The European Commission on Tuesday weighed into a heated debate on the state of the finances of Spain's regions by urging the central government in Madrid to "strictly" enforce controls imposed on them to ensure the country meets its deficit reduction targets commitments.
In its latest review of Spain's Stability and Growth Program, Brussels noted that the regions account for a considerable part of public spending, with many exceeding the caps imposed by the central government on public deficits last year.
Then the government set the deficit cap on the regions at 2.4 percent of GDP, and trimmed that to 1.3 percent for this year. However, at the end of May, Catalonia unveiled a budget for this year with a shortfall of 2.66 percent of GDP.
That prompted Moody's Investors Service on Monday to highlight what it claimed was the "central government's limited ability to enforce budgetary discipline at the regional level."
The European Union executive recommended that growth in spending should be kept below the medium-term rate of GDP growth for all levels for government.
Marcelino Iglesias, a Socialist deputy leader, on Monday lambasted the conservative Popular Party opposition of "hooliganism" for suggesting the Socialists had hidden the extent of the financial problems of regions it lost to the PP in elections held last month.
The Socialists claimed the PP's claims amounted to political posturing as it prepared the way for drastic cuts in spending in the regions it now controls. These include for the first time Castilla La-Mancha, which the PP has claimed is bankrupt.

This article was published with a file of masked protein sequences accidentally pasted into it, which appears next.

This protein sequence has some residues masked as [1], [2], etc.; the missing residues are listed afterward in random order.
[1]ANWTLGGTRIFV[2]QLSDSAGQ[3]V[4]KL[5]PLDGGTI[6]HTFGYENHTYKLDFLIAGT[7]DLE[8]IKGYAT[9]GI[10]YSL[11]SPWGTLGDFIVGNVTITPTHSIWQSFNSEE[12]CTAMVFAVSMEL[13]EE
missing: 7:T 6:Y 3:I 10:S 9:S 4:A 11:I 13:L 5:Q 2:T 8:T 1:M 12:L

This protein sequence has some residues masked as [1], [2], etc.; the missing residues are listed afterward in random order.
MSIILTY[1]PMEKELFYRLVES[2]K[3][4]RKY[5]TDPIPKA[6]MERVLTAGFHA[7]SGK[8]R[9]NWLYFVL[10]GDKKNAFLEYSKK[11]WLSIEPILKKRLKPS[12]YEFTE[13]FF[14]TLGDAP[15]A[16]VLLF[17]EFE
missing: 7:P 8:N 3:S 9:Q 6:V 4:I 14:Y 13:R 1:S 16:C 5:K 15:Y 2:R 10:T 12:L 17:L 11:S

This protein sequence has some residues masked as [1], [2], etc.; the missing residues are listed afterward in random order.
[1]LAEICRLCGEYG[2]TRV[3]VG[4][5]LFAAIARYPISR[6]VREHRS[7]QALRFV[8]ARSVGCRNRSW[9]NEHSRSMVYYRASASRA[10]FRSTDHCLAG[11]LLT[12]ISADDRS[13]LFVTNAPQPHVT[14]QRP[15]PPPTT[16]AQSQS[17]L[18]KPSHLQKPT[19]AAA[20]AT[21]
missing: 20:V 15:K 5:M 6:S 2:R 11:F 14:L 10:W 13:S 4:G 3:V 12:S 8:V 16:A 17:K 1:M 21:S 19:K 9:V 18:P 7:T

The outgoing administration in Castilla-La Mancha on Tuesday insisted on the transparency of the region's accounts and put its debt as of the end of April at ¤416 million, a fifth of the ¤2 billion the PP had claimed it was sitting on.
PP leader Mariano Rajoy on Monday called on the government to sit down with the opposition parties to "update" plans to reduce the regions' deficits. But Deputy Prime Minister Alfredo Pérez Rubalcaba accused Rajoy of having mounted an "irresponsible spectacle based on lies."
Meanwhile, Brussels reiterated its belief that the government's GDP growth targets for this year and the next of 1.3 and 2.3 percent respectively err on the side of optimism, adding that the administration should be ready to "adopt further measures in case budgetary and economic developments do not turn out as expected."
It also hinted that increases in value-added tax and levies on energy could be introduced to compensate for possible cuts in employers' social security contributions in order to lower labor costs.